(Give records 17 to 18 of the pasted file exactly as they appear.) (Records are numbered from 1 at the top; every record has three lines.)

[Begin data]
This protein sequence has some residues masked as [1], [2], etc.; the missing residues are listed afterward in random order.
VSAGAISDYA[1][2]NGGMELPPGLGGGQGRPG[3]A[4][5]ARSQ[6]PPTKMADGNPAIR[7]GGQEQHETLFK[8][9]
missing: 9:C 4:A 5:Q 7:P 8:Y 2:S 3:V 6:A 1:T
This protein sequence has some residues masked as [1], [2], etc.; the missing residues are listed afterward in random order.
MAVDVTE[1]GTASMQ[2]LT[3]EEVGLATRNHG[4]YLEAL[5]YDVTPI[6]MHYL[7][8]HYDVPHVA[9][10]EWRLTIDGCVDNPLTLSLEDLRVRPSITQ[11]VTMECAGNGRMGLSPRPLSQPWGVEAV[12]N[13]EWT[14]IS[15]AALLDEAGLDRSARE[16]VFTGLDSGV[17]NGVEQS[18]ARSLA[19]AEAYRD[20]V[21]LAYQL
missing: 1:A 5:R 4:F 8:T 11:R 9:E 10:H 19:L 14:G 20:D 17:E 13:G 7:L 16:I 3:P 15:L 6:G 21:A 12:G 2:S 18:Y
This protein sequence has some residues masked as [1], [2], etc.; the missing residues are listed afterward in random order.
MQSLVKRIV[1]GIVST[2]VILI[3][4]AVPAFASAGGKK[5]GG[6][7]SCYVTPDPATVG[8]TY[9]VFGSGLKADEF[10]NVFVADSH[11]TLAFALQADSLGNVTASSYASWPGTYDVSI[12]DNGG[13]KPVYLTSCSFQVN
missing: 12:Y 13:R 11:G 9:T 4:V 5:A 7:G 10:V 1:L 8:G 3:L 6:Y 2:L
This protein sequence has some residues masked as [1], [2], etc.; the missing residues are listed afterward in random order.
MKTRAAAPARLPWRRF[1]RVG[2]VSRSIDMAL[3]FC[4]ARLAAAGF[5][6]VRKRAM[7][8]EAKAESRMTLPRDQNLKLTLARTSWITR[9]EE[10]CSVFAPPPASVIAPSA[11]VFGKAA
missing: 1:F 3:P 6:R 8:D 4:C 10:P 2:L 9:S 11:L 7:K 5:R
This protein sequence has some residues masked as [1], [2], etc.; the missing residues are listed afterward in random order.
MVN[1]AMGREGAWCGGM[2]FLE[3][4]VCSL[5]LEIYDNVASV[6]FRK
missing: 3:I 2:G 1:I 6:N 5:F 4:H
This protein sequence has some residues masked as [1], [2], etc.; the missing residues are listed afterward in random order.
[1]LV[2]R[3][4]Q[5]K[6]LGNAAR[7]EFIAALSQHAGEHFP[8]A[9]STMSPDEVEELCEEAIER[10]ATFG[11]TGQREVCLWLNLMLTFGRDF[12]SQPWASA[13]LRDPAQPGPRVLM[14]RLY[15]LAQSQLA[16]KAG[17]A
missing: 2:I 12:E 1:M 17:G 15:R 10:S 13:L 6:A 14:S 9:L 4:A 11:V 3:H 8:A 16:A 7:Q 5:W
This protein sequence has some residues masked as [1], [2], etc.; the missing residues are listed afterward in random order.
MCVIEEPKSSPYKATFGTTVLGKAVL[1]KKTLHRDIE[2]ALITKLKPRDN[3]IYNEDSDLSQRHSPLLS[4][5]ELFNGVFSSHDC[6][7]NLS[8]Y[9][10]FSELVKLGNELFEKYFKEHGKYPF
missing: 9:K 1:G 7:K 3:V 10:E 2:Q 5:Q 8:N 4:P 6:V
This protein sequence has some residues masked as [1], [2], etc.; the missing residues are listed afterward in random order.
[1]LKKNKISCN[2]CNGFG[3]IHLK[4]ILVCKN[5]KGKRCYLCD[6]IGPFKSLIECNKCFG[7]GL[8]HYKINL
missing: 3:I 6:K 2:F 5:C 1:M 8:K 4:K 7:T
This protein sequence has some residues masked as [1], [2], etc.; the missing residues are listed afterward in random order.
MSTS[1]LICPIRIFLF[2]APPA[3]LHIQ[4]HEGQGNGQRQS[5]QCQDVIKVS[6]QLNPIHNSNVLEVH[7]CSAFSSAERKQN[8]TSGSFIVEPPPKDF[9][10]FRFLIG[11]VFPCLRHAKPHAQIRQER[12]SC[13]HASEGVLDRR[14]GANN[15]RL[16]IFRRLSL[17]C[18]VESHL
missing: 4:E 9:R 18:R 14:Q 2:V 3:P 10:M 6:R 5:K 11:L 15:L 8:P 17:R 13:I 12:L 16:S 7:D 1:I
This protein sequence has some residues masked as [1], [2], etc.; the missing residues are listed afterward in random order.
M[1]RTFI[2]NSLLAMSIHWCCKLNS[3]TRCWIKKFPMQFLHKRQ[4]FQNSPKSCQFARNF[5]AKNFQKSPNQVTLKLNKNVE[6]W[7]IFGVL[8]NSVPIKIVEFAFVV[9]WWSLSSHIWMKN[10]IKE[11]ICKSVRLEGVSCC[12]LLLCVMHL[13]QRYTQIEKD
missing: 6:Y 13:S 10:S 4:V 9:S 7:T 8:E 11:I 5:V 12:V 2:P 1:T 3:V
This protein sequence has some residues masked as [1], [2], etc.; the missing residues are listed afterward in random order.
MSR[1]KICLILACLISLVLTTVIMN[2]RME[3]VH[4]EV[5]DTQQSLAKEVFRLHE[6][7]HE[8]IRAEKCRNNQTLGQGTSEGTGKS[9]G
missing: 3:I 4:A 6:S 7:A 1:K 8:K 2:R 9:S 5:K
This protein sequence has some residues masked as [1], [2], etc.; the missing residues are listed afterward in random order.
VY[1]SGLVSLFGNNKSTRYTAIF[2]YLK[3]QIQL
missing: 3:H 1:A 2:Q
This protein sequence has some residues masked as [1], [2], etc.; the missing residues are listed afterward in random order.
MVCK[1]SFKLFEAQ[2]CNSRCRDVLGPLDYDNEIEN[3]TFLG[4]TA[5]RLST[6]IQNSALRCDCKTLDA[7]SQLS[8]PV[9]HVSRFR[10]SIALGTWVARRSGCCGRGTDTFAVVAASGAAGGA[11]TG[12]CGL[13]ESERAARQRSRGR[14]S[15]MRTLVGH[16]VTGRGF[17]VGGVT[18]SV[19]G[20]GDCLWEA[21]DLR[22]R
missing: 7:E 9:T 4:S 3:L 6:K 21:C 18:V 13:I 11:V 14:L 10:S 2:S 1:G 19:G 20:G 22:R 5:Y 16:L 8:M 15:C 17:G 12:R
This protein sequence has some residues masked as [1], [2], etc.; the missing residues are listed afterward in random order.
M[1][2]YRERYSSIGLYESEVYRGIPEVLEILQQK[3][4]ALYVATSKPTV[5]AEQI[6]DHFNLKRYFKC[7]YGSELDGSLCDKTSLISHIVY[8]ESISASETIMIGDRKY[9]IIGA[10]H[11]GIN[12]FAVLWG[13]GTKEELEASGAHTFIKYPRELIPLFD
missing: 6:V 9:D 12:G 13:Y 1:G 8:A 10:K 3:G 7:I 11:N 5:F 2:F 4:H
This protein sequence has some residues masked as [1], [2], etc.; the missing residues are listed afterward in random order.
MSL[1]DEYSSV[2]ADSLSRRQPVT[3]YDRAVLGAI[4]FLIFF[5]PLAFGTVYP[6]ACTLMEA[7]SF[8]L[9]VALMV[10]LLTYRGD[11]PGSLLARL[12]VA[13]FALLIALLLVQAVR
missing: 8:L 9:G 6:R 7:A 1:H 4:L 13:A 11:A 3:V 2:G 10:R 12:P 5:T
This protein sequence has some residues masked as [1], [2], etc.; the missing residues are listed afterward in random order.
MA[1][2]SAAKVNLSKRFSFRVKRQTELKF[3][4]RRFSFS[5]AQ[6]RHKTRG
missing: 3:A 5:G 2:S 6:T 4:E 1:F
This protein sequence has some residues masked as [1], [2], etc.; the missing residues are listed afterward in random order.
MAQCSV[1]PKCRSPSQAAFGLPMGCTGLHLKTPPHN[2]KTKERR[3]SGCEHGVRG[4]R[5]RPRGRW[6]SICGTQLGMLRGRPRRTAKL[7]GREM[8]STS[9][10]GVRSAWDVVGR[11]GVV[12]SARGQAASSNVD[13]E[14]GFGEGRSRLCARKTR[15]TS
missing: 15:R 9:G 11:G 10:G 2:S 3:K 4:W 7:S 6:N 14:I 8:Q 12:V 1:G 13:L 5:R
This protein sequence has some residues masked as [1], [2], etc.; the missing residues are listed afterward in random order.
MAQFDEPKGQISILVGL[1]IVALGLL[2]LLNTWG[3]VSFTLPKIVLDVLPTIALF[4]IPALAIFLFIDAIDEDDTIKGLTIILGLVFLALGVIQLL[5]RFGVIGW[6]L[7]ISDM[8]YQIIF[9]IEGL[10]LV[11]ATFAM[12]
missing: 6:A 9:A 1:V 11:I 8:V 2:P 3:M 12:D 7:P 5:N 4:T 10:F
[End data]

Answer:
This protein sequence has some residues masked as [1], [2], etc.; the missing residues are listed afterward in random order.
MAQCSV[1]PKCRSPSQAAFGLPMGCTGLHLKTPPHN[2]KTKERR[3]SGCEHGVRG[4]R[5]RPRGRW[6]SICGTQLGMLRGRPRRTAKL[7]GREM[8]STS[9][10]GVRSAWDVVGR[11]GVV[12]SARGQAASSNVD[13]E[14]GFGEGRSRLCARKTR[15]TS
missing: 15:R 9:G 11:G 10:G 2:S 3:K 4:W 7:S 6:N 14:I 8:Q 12:V 1:G 13:L 5:R
This protein sequence has some residues masked as [1], [2], etc.; the missing residues are listed afterward in random order.
MAQFDEPKGQISILVGL[1]IVALGLL[2]LLNTWG[3]VSFTLPKIVLDVLPTIALF[4]IPALAIFLFIDAIDEDDTIKGLTIILGLVFLALGVIQLL[5]RFGVIGW[6]L[7]ISDM[8]YQIIF[9]IEGL[10]LV[11]ATFAM[12]
missing: 6:A 9:A 1:V 11:I 8:V 2:P 3:M 12:D 7:P 5:N 4:T 10:F